Asako Narahashi “half awake and half asleep in the water”

Recently someone asked me about Narahashi’s series “half awake and half asleep in the water” and this reminded me that I was looking for publications with the series last year in Tokyo.

Asako Narahashi: Bentenjima, from the series: ‘half awake and half asleep in the water’, 2001


I am very fond of this series which was photographed by Asako Narahashi at several places around Japan in 2000-2003. The curator Michiko Kasahara (today working at the MOT) was instrumental in promoting the series when she included the series “half awake and half asleep in the water” in the exhibition Kiss in the Dark: Contemporary Japanese Photography.

Asako Narahashi: Zeze, from the series: ‘half awake and half asleep in the water’, 2005

The title of the series […] is very cleverly expressed. Her works, while betraying the stereotyped images of resort areas, somehow make visible as a shared recognition the image of the sea that people embrace. Therein, an uncomfortable felling like seasickness and a pleasurable feeling of floating and entrusting yourself to the sea lodge side by side.[…] They call forth an ambivalent feeling.
[Quote: Michiko Kasahara: Kiss in the Dark. Tokyo 2001]

Momochi, from the series: ‘half awake and half asleep in the water’, 2003


Not in the water, but the water´s edge. The resulting photographs were of a sort that I couldn’t tell wether they were not wanting to go over to the other side (= other world), but standing on this side (= this world) and peeping over a the other side, or looking over at this side from the other side.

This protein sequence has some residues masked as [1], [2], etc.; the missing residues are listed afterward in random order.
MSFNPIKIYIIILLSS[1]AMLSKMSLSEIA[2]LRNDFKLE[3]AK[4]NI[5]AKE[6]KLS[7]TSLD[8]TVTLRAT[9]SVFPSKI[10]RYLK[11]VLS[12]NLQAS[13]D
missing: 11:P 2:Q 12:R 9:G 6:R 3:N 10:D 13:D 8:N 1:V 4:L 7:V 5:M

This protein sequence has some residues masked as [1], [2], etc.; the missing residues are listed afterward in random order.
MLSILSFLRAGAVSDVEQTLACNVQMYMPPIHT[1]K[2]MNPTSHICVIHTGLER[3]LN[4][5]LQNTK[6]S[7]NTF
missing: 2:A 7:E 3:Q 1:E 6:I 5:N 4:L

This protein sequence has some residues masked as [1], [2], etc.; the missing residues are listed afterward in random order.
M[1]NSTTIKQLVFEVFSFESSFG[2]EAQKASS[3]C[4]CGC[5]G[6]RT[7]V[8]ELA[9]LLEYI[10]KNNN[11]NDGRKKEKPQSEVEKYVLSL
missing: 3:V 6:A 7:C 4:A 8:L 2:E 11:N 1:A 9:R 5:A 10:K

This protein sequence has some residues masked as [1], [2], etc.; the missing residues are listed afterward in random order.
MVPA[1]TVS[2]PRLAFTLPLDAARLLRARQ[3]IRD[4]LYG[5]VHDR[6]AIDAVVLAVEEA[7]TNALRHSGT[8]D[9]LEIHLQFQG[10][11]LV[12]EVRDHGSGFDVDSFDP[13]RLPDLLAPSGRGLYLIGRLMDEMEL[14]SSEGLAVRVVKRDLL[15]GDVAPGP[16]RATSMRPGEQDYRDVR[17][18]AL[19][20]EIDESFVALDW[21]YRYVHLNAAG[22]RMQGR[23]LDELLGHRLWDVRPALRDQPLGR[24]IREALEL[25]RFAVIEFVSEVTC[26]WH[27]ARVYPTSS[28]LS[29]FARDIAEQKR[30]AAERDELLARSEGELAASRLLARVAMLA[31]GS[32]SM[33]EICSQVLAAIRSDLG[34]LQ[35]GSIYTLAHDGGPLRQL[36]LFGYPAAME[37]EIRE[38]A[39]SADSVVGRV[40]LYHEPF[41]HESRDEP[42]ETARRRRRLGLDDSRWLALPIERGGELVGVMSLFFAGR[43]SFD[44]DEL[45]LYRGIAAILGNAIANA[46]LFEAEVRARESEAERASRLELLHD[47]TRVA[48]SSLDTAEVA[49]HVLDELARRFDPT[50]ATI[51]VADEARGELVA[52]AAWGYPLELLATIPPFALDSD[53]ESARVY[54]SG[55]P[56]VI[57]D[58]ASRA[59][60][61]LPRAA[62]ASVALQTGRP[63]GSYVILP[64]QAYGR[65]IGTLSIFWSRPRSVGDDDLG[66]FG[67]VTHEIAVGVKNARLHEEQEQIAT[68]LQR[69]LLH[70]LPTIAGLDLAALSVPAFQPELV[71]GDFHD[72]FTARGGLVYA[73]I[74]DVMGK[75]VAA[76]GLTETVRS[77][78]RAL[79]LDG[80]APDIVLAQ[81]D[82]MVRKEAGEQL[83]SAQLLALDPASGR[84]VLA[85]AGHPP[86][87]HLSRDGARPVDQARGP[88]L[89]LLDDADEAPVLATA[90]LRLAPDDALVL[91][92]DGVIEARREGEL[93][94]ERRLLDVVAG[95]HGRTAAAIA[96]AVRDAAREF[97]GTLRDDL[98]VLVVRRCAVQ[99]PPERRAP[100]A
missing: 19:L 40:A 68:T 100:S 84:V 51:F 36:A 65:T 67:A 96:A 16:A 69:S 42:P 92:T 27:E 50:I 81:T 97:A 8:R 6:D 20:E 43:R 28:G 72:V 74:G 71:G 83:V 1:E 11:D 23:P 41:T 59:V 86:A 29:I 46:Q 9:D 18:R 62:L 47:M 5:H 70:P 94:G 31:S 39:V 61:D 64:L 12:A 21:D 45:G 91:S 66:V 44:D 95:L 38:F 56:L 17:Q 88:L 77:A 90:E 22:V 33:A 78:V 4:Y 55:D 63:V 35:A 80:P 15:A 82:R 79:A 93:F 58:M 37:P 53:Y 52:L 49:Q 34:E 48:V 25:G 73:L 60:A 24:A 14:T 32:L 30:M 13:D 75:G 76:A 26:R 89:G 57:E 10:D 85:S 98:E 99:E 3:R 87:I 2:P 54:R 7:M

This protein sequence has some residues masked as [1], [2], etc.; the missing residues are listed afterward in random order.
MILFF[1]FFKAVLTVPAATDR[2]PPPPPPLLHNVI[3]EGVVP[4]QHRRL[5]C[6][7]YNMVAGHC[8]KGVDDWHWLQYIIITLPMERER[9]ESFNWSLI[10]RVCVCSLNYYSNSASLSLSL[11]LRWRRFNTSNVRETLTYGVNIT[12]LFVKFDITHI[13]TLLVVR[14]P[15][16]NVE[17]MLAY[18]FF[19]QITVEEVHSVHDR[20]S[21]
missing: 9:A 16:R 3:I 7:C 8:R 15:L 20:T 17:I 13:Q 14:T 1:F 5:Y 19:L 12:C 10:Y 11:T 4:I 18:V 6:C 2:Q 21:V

[Quote: Asako Narahashi]


Asako Narahashi: Ueno, from the series: ‘half awake and half asleep in the water’, 2003

By the way, besides being published in group exhibition catalogues some images from “half awake and half asleep in the water” are included in Narahashi´s book “Funiculi Funicula. Photographs 1998-2003”, Tokyo 2003, and the series is very well printed in the exhibition catalogue “Imagine”, Tama City Cultural Center 2003.


Recommended books:
Asako Narahashi: Funiculi Funicula. Photographs 1998-2003
Michiko Kasahara: Kiss in the Dark: Contemporary Japanese Photography


  1. Wqas directed here from and so glad I clicked the link. They look beautiful pictures and its such a good idea.
    Good luck for the future.



  2. Absolutely love her work ever since i saw them at photographers gallery; looked better in small space; but don’t quite know why; maybe suffocating feeling i get from them.


  3. Hi Miwako,
    I have not seen the original prints yet, only the small images in the publication. But I hope to see them in the near future.
    The photo of Fuji-san is my favorite..



  4. Hi all,

    guess I was the one mentioned by Ferdinand on june, 16th. On july, 4th, I will hold in my hands a c-print of “Bentenjima” – made by Narahashi a few days ago -my favourite piece of the series; it’s the one with the “tori”. Fully coincedentially I choose this one as my favourite, not knowing the quote of Narahashi mentioned by Ferdinand. And now I’m glad that it maybe meets most the quote of Narahashi that Ferdinand mentioned above (in my opinion the series takes a bit of a look on the other side while looking on a scene of this sit(d)e. In other words: the drowner just looking at a e.g. a tori while began to drown and maybe seconds just before passing river styx …

    My other favourites are the lengthway-“Makuhari” and of cause Fuji-san. In spite prints of this series are unbelievably expensive (don’t ask) I think me and my wife are in need also of the other two motifs I mentioned as my favourites number 2 and 3 – because it makes life better to look at these pictures.




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